This post contains the list of items you will need to get started with VSAN. I’ll also try to highlight some best practices when it comes to configuring VSAN. First off, lets start with the software requirements – those are the easy bits. You will need ESXi version 5.5 and vCenter server version 5.5. The vCenter server can be either the Windows version or the appliance version; both support VSAN. Finally you will need to familiarize yourself with the vSphere web client if you haven’t already done so. VSAN can only be managed from the vSphere web client; it is not supported in the older C# client.
From a hardware perspective, you will need at least 3 ESXi hosts. You will also need at least one HDDs (magnetic disks) per host and at least one (SSDs) Solid State Disks per host. At least 3 ESXi hosts in the VSAN cluster must contribute local storage to the vsanDatastore, and this local storage must be a combination of SSD and HDD. There are a couple of best practices to call out here:
- VMware recommends that there is at least a 1:10 ratio of SSD:HDD. Depending on the working sets of your virtual machines, you may need to make this ratio higher.
- While VSAN can scale out on compute only, i.e. a subset of ESXi hosts providing compute and storage and additional ESXi hosts providing compute only, VMware recommends as a best practice that all hosts in the VSAN cluster be configured similarly if not identically from a storage and compute perspective.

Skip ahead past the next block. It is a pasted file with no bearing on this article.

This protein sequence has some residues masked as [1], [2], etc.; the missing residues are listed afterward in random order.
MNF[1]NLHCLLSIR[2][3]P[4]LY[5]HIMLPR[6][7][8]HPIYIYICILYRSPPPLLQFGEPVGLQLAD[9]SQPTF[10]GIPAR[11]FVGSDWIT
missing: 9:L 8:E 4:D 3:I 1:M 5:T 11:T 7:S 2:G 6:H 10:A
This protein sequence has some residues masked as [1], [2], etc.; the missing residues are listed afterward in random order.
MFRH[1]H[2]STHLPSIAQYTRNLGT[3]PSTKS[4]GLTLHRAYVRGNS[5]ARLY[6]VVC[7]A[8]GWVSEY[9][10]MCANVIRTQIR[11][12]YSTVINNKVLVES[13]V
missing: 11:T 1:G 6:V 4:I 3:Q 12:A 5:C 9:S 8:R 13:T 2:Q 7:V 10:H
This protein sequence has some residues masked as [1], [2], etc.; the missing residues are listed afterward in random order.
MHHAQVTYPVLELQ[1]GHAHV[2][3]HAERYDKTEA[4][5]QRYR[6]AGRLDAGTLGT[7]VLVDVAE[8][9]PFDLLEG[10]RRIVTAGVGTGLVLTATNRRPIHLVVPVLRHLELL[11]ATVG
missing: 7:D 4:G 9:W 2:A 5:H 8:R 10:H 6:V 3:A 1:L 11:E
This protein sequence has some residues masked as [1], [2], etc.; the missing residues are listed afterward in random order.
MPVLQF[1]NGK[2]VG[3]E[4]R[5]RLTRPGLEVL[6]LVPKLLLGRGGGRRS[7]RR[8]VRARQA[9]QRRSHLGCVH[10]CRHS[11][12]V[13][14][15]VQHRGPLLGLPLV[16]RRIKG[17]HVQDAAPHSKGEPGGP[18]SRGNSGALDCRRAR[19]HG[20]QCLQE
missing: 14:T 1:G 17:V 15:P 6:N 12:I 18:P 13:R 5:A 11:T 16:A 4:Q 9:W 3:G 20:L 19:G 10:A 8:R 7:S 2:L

With that in mind, the choice of SSD is essential to VSAN performance. VMware is providing a HCL which will grade SSDs on performance. Obviously the higher the performance (number of sustained write operations per second), the better the performance of your virtual machines and the higher the density of virtual machines per host. However, lower grade SSDs will work just fine, on the understanding that your VM density will be lower. It should also be noted that a number of PCIe based SSDs are also supported. Another consideration when choosing SSDs should be the longevity or lifetime guarantee that comes with the SSD. Choose your SSD carefully.
The next item to highlight is the disk controller. VSAN implements a distributed RAID configuration across all hosts in the cluster. This means that if a node fails (taking its local storage with it of course), virtual machines still have a full complement of data objects available and can continue to run (very much like RAIN – Redundant Array of Independent Nodes). How is this related to the disk controller you might ask? Well, the disk controller needs to be able to run in pass-thru mode or HBA mode; this allows the physical disks to be passed directly through to the ESXi host without a layer of RAID on top. VSAN will take care of the RAID requirements. Again, the HCL should be referenced for further details on supported controllers that work in pass-thru/HBA mode.
Finally, your network needs to be considered. VMware is supporting both 1Gb and 10Gb network interconnect between ESXi hosts. VSAN requires that a VMkernel port is configured to carry VSAN traffic between hosts. Again, although we will support both, 10Gb would be a recommended best practice for production environments. But, for the initial beta (see http://vsanbeta.com), either will suffice. If you do go with the 1Gb, then you need to keep this in mind when measuring VSAN performance, as the network may be the bottleneck if you deploy a large VSAN cluster and lots of virtual machines with policy settings that generate a lot of VSAN network traffic.
That’s it – with these requirements met, you are good to go with VSAN. To see some demos on VSAN, and steps on how to configure it, check out these online product walk-throughs here.